Vietnam reacted strongly again in response to a recent visit by a Chinese cruise ship to the disputed Paracel archipelago (Hoàng Sa to Vietnamese and Xisha to Chinese). Hanoi pressed for an end to the cruise ship visits, which since 2013 have taken hundreds of Chinese tourists on a sun-soaked holiday intended to cement Beijing’s claim to the island chain.
Vietnamese Foreign Ministry spokesperson Le Hai Binh strongly condemned China’s action, saying “Vietnam strongly opposes this and demands that China respect Vietnam’s sovereignty over the Paracel Islands and international law and immediately stop and not repeat those activities,”adding, “Those actions have seriously violated Vietnam’s sovereignty over the Paracel Islands and international law.”
China claims 90 percent of the South China Sea (or East Sea to Vietnamese) under its notorious “nine-dash line” and fought a war with Hanoi over control of the Paracels in 1974. Before the skirmish, Vietnam had control of some islands within the Paracel archipelago, China controlled others, and Taiwan also laid claim to some of the 30 islands and reefs.
According to Professor Toshi Yoshihara, of the Strategy and Policy faculty at the Naval War College, the Battle of the Paracels started as a clash between the Chinese and South Vietnamese navies. The fighting was short and intense, and “involved small, second hand combatants armed with outdated weaponry. The fighting lasted for several hours, producing modest casualties in ships and men.” The Chinese forces eventually prevailed, after three of the four Vietnamese warships had to retreat and the fourth sank with its captain on board. Dozens of southern Vietnamese sailors were killed, and China took control over the entire group of islands. Following Vietnam’s defeat, little mention of the battle has featured in Vietnamese media until 2014, some forty years later.
In 1979, Vietnam would fight another battle with China on their shared land border, with Chinese forces invading Vietnam to punish Hanoi for invading Cambodia to drive out the Chinese-backed Khmer Rouge leadership in Phnom Penh. Chinese forces would again fight the Vietnamese in 1988, after China seized six reefs and atolls of the Spratly Islands after a skirmish at Johnson South Reef.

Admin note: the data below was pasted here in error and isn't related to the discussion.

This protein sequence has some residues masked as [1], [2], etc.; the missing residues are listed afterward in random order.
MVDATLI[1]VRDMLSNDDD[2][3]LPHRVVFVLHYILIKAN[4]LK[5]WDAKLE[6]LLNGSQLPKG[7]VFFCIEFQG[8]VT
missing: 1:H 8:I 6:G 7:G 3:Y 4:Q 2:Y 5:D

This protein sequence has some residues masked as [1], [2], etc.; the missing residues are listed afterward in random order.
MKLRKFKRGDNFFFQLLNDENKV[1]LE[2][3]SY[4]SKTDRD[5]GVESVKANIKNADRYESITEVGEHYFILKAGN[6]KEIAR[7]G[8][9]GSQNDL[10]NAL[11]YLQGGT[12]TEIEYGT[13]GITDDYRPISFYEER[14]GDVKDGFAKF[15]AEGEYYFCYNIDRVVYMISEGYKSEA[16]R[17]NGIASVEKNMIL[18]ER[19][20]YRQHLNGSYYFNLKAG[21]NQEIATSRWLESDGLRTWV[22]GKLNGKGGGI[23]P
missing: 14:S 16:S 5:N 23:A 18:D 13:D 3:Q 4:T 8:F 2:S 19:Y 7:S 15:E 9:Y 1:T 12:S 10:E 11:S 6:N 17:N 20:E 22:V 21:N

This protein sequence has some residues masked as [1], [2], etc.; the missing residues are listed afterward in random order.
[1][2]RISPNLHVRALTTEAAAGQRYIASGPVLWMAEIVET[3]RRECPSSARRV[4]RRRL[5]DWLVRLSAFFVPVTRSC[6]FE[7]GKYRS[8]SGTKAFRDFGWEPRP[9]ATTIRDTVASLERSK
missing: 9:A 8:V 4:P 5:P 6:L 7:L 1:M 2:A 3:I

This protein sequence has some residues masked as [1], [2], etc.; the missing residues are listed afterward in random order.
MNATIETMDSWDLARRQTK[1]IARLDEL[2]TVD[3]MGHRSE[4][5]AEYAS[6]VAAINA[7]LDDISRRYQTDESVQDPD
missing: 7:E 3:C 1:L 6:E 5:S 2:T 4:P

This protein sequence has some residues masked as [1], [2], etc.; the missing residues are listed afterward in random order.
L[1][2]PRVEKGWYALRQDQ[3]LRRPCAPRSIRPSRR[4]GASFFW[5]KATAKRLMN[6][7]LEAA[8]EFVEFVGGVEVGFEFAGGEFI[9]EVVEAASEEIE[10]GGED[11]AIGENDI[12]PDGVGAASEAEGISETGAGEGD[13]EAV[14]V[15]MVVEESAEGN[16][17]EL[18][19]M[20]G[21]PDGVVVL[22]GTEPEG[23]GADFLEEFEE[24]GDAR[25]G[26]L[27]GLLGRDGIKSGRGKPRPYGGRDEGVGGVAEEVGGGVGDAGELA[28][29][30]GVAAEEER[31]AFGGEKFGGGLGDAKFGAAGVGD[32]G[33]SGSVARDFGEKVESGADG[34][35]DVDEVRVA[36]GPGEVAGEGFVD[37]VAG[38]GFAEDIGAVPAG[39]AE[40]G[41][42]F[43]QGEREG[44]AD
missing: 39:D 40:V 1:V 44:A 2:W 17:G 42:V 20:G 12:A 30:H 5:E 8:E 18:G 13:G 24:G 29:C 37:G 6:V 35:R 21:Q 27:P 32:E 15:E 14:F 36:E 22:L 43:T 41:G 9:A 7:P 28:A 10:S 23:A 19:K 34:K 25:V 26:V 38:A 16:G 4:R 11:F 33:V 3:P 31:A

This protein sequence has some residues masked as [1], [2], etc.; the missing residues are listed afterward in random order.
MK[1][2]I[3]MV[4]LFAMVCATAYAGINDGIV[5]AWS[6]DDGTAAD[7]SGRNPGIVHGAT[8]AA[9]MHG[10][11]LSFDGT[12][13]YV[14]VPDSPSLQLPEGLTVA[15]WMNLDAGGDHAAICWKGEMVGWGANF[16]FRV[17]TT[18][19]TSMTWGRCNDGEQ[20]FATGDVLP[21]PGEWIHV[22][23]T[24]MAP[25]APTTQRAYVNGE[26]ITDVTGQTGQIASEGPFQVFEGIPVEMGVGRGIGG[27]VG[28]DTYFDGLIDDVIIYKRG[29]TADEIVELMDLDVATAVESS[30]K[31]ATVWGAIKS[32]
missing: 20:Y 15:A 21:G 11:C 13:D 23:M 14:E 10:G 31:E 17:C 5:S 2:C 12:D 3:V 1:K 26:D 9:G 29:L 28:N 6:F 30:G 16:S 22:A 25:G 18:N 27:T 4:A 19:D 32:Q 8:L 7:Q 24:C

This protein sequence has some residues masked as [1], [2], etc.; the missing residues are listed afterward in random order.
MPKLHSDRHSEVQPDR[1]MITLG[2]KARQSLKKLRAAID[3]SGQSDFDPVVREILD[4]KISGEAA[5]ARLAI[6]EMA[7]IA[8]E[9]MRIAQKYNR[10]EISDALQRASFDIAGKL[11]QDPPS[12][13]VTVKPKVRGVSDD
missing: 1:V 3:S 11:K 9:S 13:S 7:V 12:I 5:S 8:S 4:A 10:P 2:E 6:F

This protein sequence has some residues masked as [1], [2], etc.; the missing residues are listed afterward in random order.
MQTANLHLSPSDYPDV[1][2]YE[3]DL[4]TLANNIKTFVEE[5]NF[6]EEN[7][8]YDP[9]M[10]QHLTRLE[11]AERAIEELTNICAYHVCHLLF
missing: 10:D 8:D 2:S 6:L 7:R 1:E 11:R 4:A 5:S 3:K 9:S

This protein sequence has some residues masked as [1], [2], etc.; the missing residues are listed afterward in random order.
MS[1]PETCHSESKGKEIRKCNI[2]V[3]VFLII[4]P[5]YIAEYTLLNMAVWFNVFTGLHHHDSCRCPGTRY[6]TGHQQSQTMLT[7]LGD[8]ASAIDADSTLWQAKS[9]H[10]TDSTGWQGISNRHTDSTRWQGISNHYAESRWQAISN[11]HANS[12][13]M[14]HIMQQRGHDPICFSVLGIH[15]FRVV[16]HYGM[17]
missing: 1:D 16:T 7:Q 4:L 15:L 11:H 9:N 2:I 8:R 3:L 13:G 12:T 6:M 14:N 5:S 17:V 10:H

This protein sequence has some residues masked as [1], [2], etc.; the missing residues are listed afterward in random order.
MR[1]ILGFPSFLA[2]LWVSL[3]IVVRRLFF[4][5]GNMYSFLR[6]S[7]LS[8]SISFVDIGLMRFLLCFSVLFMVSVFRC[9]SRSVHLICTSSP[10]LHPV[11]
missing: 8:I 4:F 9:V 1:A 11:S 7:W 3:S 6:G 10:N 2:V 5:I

The latest heated rhetoric from Hanoi follows a series of warming relations between the two Communist brothers, who had in recent months seemingly set aside their differences, including an effort by the Vietnamese government to silence protestors in Hanoi marking the 43rd anniversary of the China’s occupation of the Paracel Islands in January. But distrust of Chinese intentions is always present, and Hanoi has reportedly been actively fortifying its key holdings in the Spratlys, including the construction of a runway, tunnels and bunkers.
For now, there is little Hanoi can do (besides comments from diplomats) to counter Beijing’s efforts at furthering its claims through waging tourist-fare. Hanoi has established an office for the administration of the Paracels in the coastal city of Da Nang, loaded with maps, photos and historical documents to support Vietnam’s claim. And a new museum is in the works to bolster patriotism among its citizens. But beyond furthering its legal case, taking on China’s massive military strength is a daunting prospect for this much smaller nation of 90 million. Harassing civilian cruise ships will not win over the international community.
Perhaps the only safe response is tit-for-tat diplomacy, either offering Vietnamese tourists a cruise to the disputed Spratlys or turning back the hoards of Chinese tourists flocking to visit the areas in Vietnam where the Hollywood movie ‘Kong: Skull Island’ was filmed.